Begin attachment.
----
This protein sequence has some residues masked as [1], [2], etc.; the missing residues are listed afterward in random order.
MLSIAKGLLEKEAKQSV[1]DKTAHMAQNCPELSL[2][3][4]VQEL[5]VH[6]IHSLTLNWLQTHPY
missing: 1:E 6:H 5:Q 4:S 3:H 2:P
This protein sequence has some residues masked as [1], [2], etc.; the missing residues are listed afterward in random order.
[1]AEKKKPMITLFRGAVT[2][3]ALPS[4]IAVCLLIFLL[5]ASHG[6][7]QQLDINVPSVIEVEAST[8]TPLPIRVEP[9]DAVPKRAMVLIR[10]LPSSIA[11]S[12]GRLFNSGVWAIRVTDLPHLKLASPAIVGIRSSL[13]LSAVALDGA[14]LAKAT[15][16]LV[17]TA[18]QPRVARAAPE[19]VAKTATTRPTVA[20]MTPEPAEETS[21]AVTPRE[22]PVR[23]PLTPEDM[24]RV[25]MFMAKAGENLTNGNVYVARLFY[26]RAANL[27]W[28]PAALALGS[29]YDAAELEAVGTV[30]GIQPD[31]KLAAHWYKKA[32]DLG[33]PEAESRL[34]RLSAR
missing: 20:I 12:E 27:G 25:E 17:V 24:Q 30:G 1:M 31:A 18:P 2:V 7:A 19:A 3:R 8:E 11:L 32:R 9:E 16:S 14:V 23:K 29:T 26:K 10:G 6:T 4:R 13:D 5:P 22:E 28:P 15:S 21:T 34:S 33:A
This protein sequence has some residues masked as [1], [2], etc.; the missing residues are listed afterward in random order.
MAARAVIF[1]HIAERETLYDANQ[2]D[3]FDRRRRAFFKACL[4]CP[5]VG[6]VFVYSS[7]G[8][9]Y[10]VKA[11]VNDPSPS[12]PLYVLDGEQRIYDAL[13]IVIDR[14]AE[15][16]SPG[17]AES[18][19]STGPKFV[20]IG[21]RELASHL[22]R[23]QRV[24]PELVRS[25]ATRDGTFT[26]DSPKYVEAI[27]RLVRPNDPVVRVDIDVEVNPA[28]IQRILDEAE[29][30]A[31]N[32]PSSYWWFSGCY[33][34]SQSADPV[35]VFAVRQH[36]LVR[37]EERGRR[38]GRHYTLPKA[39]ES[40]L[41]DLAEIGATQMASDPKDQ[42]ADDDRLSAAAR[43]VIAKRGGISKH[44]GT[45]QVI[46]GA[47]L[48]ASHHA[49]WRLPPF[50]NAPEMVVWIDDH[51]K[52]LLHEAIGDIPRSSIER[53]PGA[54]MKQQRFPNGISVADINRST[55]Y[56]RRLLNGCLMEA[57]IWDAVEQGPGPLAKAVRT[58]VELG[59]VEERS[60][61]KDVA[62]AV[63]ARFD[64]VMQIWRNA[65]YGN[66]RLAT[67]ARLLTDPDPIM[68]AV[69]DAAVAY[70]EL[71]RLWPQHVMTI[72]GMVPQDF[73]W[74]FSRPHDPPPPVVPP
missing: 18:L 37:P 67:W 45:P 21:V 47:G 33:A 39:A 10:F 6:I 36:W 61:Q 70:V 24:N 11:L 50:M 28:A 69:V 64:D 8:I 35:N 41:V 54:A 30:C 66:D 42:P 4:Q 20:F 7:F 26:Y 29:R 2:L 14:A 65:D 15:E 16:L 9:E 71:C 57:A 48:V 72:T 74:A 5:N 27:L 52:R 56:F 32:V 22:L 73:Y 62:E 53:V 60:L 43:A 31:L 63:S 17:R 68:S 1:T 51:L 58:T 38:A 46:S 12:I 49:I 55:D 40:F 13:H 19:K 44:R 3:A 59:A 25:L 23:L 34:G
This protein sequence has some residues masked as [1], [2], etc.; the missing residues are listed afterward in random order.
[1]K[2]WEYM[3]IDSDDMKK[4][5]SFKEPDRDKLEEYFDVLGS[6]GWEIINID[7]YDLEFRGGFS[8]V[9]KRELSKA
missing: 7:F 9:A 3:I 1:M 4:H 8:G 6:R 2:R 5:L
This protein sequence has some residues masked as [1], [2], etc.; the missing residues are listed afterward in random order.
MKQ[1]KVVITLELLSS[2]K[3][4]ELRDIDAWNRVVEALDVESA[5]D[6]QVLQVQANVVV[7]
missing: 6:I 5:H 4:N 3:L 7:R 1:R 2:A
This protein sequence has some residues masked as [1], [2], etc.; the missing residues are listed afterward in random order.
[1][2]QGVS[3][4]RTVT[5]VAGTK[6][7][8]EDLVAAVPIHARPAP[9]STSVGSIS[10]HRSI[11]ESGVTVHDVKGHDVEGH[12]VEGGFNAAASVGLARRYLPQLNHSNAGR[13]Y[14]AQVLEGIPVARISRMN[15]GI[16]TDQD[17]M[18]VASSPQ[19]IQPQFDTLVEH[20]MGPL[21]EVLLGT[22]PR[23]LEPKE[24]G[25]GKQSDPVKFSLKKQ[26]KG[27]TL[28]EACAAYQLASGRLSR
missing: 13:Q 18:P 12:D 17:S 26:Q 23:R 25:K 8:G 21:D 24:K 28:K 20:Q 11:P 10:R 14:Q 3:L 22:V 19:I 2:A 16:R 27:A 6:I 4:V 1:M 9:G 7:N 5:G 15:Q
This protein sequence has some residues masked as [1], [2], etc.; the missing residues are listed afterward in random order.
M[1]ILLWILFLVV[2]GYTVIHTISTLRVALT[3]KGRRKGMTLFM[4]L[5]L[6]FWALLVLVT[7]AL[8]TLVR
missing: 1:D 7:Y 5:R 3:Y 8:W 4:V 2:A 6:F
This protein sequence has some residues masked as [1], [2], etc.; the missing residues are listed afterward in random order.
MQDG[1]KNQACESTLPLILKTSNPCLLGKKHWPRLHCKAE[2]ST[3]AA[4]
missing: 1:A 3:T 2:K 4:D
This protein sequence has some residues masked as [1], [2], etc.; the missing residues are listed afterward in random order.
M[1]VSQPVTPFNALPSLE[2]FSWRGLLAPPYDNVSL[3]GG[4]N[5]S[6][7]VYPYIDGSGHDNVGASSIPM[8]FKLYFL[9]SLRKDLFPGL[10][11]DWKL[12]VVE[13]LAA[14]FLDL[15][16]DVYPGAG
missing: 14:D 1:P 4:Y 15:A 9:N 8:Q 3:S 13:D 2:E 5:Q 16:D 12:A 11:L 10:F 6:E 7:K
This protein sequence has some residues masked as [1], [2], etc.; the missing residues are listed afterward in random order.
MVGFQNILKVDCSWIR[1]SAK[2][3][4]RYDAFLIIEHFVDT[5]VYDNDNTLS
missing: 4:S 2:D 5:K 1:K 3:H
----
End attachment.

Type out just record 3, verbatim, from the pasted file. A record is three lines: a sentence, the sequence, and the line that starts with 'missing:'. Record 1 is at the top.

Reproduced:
This protein sequence has some residues masked as [1], [2], etc.; the missing residues are listed afterward in random order.
MAARAVIF[1]HIAERETLYDANQ[2]D[3]FDRRRRAFFKACL[4]CP[5]VG[6]VFVYSS[7]G[8][9]Y[10]VKA[11]VNDPSPS[12]PLYVLDGEQRIYDAL[13]IVIDR[14]AE[15][16]SPG[17]AES[18][19]STGPKFV[20]IG[21]RELASHL[22]R[23]QRV[24]PELVRS[25]ATRDGTFT[26]DSPKYVEAI[27]RLVRPNDPVVRVDIDVEVNPA[28]IQRILDEAE[29][30]A[31]N[32]PSSYWWFSGCY[33][34]SQSADPV[35]VFAVRQH[36]LVR[37]EERGRR[38]GRHYTLPKA[39]ES[40]L[41]DLAEIGATQMASDPKDQ[42]ADDDRLSAAAR[43]VIAKRGGISKH[44]GT[45]QVI[46]GA[47]L[48]ASHHA[49]WRLPPF[50]NAPEMVVWIDDH[51]K[52]LLHEAIGDIPRSSIER[53]PGA[54]MKQQRFPNGISVADINRST[55]Y[56]RRLLNGCLMEA[57]IWDAVEQGPGPLAKAVRT[58]VELG[59]VEERS[60][61]KDVA[62]AV[63]ARFD[64]VMQIWRNA[65]YGN[66]RLAT[67]ARLLTDPDPIM[68]AV[69]DAAVAY[70]EL[71]RLWPQHVMTI[72]GMVPQDF[73]W[74]FSRPHDPPPPVVPP
missing: 18:L 37:P 67:W 45:P 21:V 47:G 33:A 39:A 10:F 6:I 36:W 61:Q 70:V 24:N 11:L 50:M 28:A 69:V 64:D 8:I 35:N 41:V 54:A 30:C 66:D 42:P 4:Q 20:F 7:F 26:Y 29:R 2:L 14:A 65:D 15:E 16:L 9:E 71:C 57:A 48:V 72:T 74:A 5:N 27:L 52:R 56:F 32:V 22:L 73:Y 62:E 53:V 60:L 43:A 31:L 63:S 17:R 68:S 1:T 51:L 58:T 38:A 46:S 12:I 49:I 55:D 40:F 13:H 19:K 44:R 3:A 59:A 25:L 23:L 34:G